Publisher's Note:  

School's out! That means Lucy is off to her favorite place: Pierson Point, Maine, where she spends summers with her family. And as she tries to forget her worries about starting middle school and about Dad's new girlfriend, Lucy can't get there soon enough. Pierson Point is where she feels most like herself, and where memories of her mother, who died when Lucy was six, are strong and sacred.

But this summer, nothing is the same. Ian, a boy from home in Boston, comes to Pierson Point with his family. Ian is loud, popular, and mean. He and Lucy can't stand each other. To top it off, Dad wants his girlfriend to become a bigger part of Lucy's life.
Karen Day's engaging novel shows that people aren't always what they seem, and that friendship can be found in the most unusual places.

This book was sent to Compass Book Ratings for review by Wendy Lamb Books (A Random House Children's Imprint)

A Million Miles From Boston

by Karen Day

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Overall Review:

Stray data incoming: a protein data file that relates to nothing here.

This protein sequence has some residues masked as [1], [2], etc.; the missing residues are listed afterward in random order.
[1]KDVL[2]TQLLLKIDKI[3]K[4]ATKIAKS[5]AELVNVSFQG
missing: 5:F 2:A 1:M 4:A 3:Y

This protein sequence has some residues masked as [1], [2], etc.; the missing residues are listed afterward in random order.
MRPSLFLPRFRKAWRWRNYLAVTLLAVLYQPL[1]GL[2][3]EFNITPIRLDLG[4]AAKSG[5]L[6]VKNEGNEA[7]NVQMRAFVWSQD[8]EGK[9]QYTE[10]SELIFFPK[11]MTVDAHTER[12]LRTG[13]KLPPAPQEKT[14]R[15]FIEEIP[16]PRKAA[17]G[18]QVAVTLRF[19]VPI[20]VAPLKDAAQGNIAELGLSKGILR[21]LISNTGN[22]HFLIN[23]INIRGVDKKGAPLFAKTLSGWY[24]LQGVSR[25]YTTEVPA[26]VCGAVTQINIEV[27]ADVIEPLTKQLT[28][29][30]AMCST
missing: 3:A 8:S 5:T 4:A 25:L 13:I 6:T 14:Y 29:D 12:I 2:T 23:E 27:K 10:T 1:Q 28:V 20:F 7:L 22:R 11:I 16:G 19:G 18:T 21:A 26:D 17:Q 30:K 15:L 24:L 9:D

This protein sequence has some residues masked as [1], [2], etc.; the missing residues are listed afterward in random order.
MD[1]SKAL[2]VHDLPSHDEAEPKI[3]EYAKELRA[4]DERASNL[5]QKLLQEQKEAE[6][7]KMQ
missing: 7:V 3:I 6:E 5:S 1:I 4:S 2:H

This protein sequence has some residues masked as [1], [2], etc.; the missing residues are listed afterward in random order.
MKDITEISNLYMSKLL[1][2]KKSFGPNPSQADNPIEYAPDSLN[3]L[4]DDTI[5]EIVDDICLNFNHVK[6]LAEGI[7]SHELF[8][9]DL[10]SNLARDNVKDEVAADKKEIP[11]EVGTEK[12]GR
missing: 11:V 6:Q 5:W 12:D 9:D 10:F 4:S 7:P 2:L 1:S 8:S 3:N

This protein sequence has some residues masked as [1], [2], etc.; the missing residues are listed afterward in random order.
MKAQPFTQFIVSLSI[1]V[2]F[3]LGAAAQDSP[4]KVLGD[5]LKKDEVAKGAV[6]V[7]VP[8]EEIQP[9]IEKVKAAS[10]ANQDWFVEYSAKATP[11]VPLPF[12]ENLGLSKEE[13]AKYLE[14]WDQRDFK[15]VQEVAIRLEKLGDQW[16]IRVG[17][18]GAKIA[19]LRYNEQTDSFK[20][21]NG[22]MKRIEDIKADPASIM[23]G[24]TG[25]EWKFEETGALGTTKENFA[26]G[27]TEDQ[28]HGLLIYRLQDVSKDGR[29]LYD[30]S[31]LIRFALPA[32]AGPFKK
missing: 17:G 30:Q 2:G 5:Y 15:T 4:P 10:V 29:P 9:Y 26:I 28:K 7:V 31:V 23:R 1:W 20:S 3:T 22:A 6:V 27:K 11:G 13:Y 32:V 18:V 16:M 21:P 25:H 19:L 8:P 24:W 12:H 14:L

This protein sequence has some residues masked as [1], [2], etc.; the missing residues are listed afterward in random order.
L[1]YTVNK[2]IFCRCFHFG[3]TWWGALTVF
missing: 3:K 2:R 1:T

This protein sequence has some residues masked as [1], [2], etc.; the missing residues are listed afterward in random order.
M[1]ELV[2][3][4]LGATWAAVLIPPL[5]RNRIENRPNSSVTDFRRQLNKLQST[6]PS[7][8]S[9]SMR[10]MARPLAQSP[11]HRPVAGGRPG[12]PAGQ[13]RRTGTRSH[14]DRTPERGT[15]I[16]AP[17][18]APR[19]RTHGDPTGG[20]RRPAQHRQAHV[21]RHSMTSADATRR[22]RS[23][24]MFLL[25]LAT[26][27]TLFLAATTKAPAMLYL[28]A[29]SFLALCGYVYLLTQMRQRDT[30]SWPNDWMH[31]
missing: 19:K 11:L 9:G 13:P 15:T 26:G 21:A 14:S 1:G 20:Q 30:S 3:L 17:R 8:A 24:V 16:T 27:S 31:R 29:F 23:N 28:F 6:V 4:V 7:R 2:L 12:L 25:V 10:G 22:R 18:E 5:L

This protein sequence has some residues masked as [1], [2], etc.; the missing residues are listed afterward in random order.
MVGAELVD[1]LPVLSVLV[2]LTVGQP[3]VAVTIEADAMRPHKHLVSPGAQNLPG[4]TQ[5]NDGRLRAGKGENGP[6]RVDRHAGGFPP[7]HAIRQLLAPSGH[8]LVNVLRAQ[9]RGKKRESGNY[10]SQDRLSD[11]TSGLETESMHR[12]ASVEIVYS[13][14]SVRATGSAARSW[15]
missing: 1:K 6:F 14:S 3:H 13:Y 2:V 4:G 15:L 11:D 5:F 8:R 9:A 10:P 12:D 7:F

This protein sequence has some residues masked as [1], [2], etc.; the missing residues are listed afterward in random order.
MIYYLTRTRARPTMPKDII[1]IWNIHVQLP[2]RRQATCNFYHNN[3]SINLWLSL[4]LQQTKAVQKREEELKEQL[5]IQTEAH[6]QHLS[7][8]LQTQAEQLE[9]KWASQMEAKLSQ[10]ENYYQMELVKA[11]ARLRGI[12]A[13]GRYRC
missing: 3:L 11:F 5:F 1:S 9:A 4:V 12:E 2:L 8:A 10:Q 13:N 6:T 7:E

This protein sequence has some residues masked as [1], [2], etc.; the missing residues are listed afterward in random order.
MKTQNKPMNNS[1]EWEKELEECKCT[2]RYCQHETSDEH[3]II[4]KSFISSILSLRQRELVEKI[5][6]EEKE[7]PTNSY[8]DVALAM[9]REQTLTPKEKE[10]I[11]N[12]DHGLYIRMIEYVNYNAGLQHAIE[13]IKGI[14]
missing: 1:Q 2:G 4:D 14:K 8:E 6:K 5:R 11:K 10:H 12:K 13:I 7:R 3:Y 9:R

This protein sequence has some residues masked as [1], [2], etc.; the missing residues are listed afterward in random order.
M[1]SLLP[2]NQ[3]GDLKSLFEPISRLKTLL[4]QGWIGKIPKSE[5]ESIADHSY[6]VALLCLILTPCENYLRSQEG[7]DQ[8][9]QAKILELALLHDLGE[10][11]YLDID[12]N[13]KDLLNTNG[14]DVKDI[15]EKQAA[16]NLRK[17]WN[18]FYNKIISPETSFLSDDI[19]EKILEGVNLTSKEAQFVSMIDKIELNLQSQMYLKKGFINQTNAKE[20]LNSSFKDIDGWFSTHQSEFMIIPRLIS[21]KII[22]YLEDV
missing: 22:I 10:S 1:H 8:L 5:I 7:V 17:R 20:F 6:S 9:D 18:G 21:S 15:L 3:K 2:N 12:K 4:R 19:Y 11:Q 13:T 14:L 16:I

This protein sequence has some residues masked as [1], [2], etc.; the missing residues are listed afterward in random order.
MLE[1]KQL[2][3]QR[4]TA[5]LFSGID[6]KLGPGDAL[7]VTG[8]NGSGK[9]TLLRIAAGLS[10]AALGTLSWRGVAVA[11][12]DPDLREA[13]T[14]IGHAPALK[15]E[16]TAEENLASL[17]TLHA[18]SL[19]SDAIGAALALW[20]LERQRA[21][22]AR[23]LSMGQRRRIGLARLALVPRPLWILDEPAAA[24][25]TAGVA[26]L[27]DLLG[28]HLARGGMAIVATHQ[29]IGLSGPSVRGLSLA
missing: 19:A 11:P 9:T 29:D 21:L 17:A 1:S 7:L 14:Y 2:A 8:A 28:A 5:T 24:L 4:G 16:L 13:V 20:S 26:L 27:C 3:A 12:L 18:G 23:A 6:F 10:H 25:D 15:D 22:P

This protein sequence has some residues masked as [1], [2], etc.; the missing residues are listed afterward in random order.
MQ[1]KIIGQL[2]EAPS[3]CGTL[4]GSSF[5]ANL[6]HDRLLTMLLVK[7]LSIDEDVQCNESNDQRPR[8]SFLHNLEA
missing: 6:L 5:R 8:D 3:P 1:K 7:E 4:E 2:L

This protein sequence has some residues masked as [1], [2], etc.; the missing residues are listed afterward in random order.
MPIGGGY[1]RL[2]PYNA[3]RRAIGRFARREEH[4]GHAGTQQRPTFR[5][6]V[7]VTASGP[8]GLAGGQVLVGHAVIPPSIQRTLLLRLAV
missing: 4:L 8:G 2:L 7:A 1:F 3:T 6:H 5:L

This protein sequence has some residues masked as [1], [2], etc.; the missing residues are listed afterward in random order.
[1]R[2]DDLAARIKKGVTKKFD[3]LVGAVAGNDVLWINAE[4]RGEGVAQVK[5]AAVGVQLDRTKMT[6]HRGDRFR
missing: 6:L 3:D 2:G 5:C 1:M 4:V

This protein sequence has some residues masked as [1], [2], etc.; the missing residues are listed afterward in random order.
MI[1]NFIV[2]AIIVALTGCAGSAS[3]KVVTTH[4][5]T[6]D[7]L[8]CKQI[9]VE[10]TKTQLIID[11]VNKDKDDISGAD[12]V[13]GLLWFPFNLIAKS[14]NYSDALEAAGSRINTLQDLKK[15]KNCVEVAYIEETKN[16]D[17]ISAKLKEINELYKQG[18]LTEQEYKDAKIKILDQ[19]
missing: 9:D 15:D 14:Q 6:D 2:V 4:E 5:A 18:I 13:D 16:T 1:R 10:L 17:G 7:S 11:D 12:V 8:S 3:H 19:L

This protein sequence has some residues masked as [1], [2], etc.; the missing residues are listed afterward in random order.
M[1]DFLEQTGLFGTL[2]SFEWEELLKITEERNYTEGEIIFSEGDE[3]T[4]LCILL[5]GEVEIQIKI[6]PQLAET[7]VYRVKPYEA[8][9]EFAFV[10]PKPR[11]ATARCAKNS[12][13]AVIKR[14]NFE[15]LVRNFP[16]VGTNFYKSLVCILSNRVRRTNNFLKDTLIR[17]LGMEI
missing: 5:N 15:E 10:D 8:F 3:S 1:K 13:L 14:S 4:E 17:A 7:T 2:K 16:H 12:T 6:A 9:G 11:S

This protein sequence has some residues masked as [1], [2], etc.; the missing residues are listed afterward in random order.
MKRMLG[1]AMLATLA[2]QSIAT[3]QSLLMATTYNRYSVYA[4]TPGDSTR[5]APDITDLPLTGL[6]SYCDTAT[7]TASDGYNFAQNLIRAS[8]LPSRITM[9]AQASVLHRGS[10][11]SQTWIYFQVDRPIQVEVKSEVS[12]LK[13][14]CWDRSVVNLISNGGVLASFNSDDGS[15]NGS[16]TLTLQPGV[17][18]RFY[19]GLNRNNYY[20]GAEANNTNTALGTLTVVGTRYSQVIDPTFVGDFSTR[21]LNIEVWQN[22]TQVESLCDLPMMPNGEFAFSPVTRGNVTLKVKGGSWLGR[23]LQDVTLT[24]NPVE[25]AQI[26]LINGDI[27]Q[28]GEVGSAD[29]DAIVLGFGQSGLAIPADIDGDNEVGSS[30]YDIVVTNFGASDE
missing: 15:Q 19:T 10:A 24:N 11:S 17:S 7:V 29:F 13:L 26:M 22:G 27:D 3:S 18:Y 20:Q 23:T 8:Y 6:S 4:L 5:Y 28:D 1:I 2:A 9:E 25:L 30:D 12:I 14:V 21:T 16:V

A Million Miles from Boston was wonderfully written by an author who really understands the ‘young’ young adult audience. It is full of blossoming social awkwardness, and yearning to be seen as mature and competent. Karen Day realistically depicts Lucy’s emotional development as we see her go from being confused about her mother’s death to accepting it, and also as Lucy learned to accept and appreciate her father’s new girlfriend. The story was realistic and meaningful, and is absolutely perfect for an 11 to 14 year-old.  A fantastic book for any young (or old!) reader.

Content Analysis:  

Karen Day does a great job in keeping this book clean while still lightly addressing some difficult subjects. There is no violence, profanity, or sexual content.

Mature Subject Matter:  

However, there are several mature themes such as dealing with the death of her mother, watching her father begin a relationship with a new woman, a family with alot of conflict, and some teen vandalism. Although this book does address these touchy subjects, it never goes into a lot of description about any of these events. Karen Day brought up the subjects only enough to get us thinking about them.  This book could be read and enjoyed by any age.

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Reviewed By SqueakyCleanReads
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